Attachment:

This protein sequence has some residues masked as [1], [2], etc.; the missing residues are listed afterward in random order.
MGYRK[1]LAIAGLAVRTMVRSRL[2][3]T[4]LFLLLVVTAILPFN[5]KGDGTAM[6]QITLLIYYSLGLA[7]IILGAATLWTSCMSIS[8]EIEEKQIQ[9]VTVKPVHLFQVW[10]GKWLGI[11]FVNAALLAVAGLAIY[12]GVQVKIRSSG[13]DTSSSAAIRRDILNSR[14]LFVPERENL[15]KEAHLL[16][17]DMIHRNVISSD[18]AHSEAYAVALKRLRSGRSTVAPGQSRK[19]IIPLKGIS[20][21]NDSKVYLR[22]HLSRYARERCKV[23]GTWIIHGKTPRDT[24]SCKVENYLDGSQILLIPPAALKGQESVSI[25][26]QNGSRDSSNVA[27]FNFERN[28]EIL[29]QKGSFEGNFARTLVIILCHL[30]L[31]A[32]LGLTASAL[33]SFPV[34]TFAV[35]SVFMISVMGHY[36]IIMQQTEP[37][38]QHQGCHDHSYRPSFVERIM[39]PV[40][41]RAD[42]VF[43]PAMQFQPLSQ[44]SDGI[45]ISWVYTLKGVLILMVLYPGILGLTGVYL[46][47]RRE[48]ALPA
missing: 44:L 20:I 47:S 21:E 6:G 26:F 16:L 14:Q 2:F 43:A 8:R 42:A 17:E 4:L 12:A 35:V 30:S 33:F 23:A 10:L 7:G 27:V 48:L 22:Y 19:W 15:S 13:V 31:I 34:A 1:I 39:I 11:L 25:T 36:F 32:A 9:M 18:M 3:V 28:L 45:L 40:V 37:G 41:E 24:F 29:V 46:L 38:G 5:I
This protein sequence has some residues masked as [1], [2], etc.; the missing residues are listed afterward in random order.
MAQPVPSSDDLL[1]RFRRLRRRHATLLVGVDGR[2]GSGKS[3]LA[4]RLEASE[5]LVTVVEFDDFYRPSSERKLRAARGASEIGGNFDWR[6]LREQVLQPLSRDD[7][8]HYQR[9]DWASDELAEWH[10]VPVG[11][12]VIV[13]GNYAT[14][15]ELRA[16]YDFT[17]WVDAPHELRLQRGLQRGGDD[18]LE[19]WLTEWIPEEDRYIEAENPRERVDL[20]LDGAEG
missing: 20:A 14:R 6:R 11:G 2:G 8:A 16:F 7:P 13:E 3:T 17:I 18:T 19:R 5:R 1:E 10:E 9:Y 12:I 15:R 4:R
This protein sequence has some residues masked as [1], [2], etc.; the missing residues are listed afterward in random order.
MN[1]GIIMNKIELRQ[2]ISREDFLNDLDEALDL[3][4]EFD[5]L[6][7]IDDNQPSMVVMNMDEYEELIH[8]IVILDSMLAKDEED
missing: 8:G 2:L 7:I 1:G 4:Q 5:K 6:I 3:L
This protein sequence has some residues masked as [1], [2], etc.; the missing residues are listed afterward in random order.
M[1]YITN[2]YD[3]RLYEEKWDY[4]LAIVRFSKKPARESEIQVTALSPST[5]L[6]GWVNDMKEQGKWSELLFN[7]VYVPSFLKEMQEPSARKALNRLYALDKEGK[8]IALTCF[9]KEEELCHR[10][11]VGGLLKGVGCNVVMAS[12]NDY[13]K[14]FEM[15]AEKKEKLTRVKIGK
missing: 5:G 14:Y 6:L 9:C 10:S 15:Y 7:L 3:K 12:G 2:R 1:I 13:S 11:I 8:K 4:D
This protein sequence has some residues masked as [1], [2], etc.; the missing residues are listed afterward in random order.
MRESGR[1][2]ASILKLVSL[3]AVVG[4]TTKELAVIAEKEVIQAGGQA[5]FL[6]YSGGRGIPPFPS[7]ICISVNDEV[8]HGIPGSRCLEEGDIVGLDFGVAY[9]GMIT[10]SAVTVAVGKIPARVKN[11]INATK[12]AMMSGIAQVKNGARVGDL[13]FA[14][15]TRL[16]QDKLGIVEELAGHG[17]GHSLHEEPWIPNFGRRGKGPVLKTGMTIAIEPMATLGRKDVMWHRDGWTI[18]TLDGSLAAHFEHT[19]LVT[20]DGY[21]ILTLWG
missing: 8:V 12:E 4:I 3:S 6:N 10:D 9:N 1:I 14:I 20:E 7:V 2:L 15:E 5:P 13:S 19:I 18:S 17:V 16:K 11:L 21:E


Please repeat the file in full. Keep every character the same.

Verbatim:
This protein sequence has some residues masked as [1], [2], etc.; the missing residues are listed afterward in random order.
MGYRK[1]LAIAGLAVRTMVRSRL[2][3]T[4]LFLLLVVTAILPFN[5]KGDGTAM[6]QITLLIYYSLGLA[7]IILGAATLWTSCMSIS[8]EIEEKQIQ[9]VTVKPVHLFQVW[10]GKWLGI[11]FVNAALLAVAGLAIY[12]GVQVKIRSSG[13]DTSSSAAIRRDILNSR[14]LFVPERENL[15]KEAHLL[16][17]DMIHRNVISSD[18]AHSEAYAVALKRLRSGRSTVAPGQSRK[19]IIPLKGIS[20][21]NDSKVYLR[22]HLSRYARERCKV[23]GTWIIHGKTPRDT[24]SCKVENYLDGSQILLIPPAALKGQESVSI[25][26]QNGSRDSSNVA[27]FNFERN[28]EIL[29]QKGSFEGNFARTLVIILCHL[30]L[31]A[32]LGLTASAL[33]SFPV[34]TFAV[35]SVFMISVMGHY[36]IIMQQTEP[37][38]QHQGCHDHSYRPSFVERIM[39]PV[40][41]RAD[42]VF[43]PAMQFQPLSQ[44]SDGI[45]ISWVYTLKGVLILMVLYPGILGLTGVYL[46][47]RRE[48]ALPA
missing: 44:L 20:I 47:S 21:E 6:G 26:F 16:L 14:Q 2:F 43:A 8:R 42:A 17:E 4:L 12:A 35:V 30:S 33:F 23:A 10:L 7:G 27:V 48:L 22:Y 19:W 15:S 13:V 31:I 34:A 1:I 39:I 11:L 25:T 36:F 32:A 9:M 18:M 3:V 28:L 45:L 40:V 37:G 41:E 24:F 29:V 46:L 38:G 5:I
This protein sequence has some residues masked as [1], [2], etc.; the missing residues are listed afterward in random order.
MAQPVPSSDDLL[1]RFRRLRRRHATLLVGVDGR[2]GSGKS[3]LA[4]RLEASE[5]LVTVVEFDDFYRPSSERKLRAARGASEIGGNFDWR[6]LREQVLQPLSRDD[7][8]HYQR[9]DWASDELAEWH[10]VPVG[11][12]VIV[13]GNYAT[14][15]ELRA[16]YDFT[17]WVDAPHELRLQRGLQRGGDD[18]LE[19]WLTEWIPEEDRYIEAENPRERVDL[20]LDGAEG
missing: 20:A 14:R 6:R 11:G 2:G 8:A 16:F 7:P 13:E 3:T 17:I 18:T 19:R 5:R 1:E 10:E 9:Y 12:I 15:R 4:R
This protein sequence has some residues masked as [1], [2], etc.; the missing residues are listed afterward in random order.
MN[1]GIIMNKIELRQ[2]ISREDFLNDLDEALDL[3][4]EFD[5]L[6][7]IDDNQPSMVVMNMDEYEELIH[8]IVILDSMLAKDEED
missing: 8:G 2:L 7:I 1:G 4:Q 5:K 6:I 3:L
This protein sequence has some residues masked as [1], [2], etc.; the missing residues are listed afterward in random order.
M[1]YITN[2]YD[3]RLYEEKWDY[4]LAIVRFSKKPARESEIQVTALSPST[5]L[6]GWVNDMKEQGKWSELLFN[7]VYVPSFLKEMQEPSARKALNRLYALDKEGK[8]IALTCF[9]KEEELCHR[10][11]VGGLLKGVGCNVVMAS[12]NDY[13]K[14]FEM[15]AEKKEKLTRVKIGK
missing: 5:G 14:Y 6:L 9:C 10:S 15:Y 7:L 3:K 12:G 2:R 1:I 13:S 11:I 8:K 4:D
This protein sequence has some residues masked as [1], [2], etc.; the missing residues are listed afterward in random order.
MRESGR[1][2]ASILKLVSL[3]AVVG[4]TTKELAVIAEKEVIQAGGQA[5]FL[6]YSGGRGIPPFPS[7]ICISVNDEV[8]HGIPGSRCLEEGDIVGLDFGVAY[9]GMIT[10]SAVTVAVGKIPARVKN[11]INATK[12]AMMSGIAQVKNGARVGDL[13]FA[14][15]TRL[16]QDKLGIVEELAGHG[17]GHSLHEEPWIPNFGRRGKGPVLKTGMTIAIEPMATLGRKDVMWHRDGWTI[18]TLDGSLAAHFEHT[19]LVT[20]DGY[21]ILTLWG
missing: 8:V 12:E 4:I 3:S 6:N 10:D 9:N 1:I 14:I 20:E 7:V 2:L 15:E 5:P 13:S 19:I 18:S 17:V 16:K 11:L 21:E